How will I use this day?

I am sharing this article written by SAKYONG MIPHAM RINPOCHE on ways we can use the day with mindfulness and great awareness. He mentioned that all of us meditate throughout the whole day but the focus is often on “me”. He said that if we cultivate a different outlook on our day and how we spend it, our meditation can turn toward more positive and creative qualities. And they will give us the inspiration and strength to make the decisions we need to encounter life’s challenges.

Our modern culture does not encourage awakening, and without a sense of inner strength, we are easily invaded by the difficulties around us. If we don’t orient our day toward spiritual growth, the speed of our life takes over, fueled by habitual patterns. While some habitual patterns are a source of inspiration, others just drain our energy. Meditation trains us to notice these patterns, which create the fabric of the entity known as ‘me’.

How do we cultivate this mindfulness into the day?

His answer: By seeing the day as our life, and our life as the path, we learn to regard everything we meet as an opportunity to practice. He recommended 7 facets of awakened mind that we can consciously cultivate to enhance the path-like texture of our life.

(1) Egolessness. In order to grow, we must be willing to give up territory. We may look fervently for the teacher, teachings, or situation that fits into our comfort zone, but the path is not going to happen on our own terms. Are we prepared to abandon our habitual patterns – to give up the support of concepts, opinions, and comforts? To make progress, we need to be willing to change.

(2) Faith. The word ‘faith’ often has the sense that even though we’re not really sure about something, we believe in it anyway. The faith we’re talking about here, however, is based on knowing what we’re doing, not in hoping for the best. It’s as if we’ve checked our boat for holes and found none, so we set sail with a yearning to be completely engaged in practice because we’re certain that the teachings will work. The active ingredient of our yearning manifests as strength and compassion. There are 3 kinds of faith. First is the faith of inspiration. Seeing a teacher, hearing a dharma, or visiting a meditation center,we feel immediate inspiration. Faith suddenly arises as a very powerful hit. It hooks our mind and we become excited about it. We just know. But that kind of faith is not sustainable. We must supplement our inspiration with curiosity, from which the second kind of faith arises, understanding. We ask ourselves, ‘What made that person that way? Why is this place so powerful?’ Unless we investigate our inspiration, we will lose our motivation to practice. So we get curious – reading, studying, and hearing dharma. That’s how we increase our understanding, which leads to a deeper kind of faith because we know why we were inspired in the first place. The third kind of faith is following through. Having been impressed, then curious, we now think, ‘I want to be like that, so I will follow through.’ The three kinds of faith naturally sequence into a potent driving force, combining inner strength and compassion.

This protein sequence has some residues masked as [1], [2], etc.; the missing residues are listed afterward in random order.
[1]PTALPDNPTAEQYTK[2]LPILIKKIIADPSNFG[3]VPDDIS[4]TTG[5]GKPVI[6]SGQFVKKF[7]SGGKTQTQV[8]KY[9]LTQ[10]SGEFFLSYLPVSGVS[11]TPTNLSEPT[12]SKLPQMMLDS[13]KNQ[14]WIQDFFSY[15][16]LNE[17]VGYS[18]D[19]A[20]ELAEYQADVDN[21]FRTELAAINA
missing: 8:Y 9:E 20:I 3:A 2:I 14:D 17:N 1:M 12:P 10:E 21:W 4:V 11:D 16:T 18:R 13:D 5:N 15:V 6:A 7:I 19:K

(3) Daring. Daring to do what? We dare to jump out of our samsaric habitual tendencies into more dharmic ones. When we see ourselves falling into the ‘me’ meditation, we emerge from our hallucination and courageously take a leap into a more open place. This can be as simple as giving up our place in line to someone in a hurry.

(4) Gentleness. If we dare to jump out of laziness, we might become slightly aggressive, thus this quality of gentleness is needed for cultivation. This means slowing down so that we synchronize our intention with our speech and action. Our intention is to use the day as a spiritual path. What is the path? It is a place to grow. With gentleness, we provide the space and warmth for growth, but we don’t force progress – our own or others’. If we’re not in a rush with our own mind, we have the patience to let things unfold naturally.

(5) Fearlessness. If we become too gentle, however, we might become too feeble, so fearlessness will help to balance it. In terms of how we engage in our life, we’re no longer second-guessing ourselves, because we’re not afraid of our mind. We can look at it head-on. Although we encounter obstacles, we steadfastly move forward; we’re not afraid of giving up territory or taking a leap. Fearlessness has a decisive element, too: at some point we can respond to a situation with a simple ‘ye’ or ‘no’ – the ‘maybes’ go out of the door.

(6) Awareness. No longer cloaked in habitual patterns, no longer using hope and fear to manipulate the environment, we’re aware of what’s happening in our life. We have more energy because we’re not burdened by trying to maintain the concept and polarity of ‘me’. Our practice becomes more three-dimensional.

(7) Sense of humor. No great practitioner is without a good sense of humor. It’s s sign of pliability and intelligence. Who wants to be a brow-heavy practitioner, squinting hard as we try to push out realization? With a dharmic eye, we’re able to see things with some levity because we’re connected to our wholesomeness.

Each morning we can choose one of these elements as a daily contemplation and practice. Throughout the day, we can train ourselves to bring our mind to ‘egolessness’, ‘faith’, or ‘gentleness’, for instance – as words, then action. In the evening, we can take a moment before going to sleep and reflect on what happened: “How did I use this day to nurture my mind and heart?”

(Article taken from “In The Face of Fear” by Shamhala Publications, Inc.)

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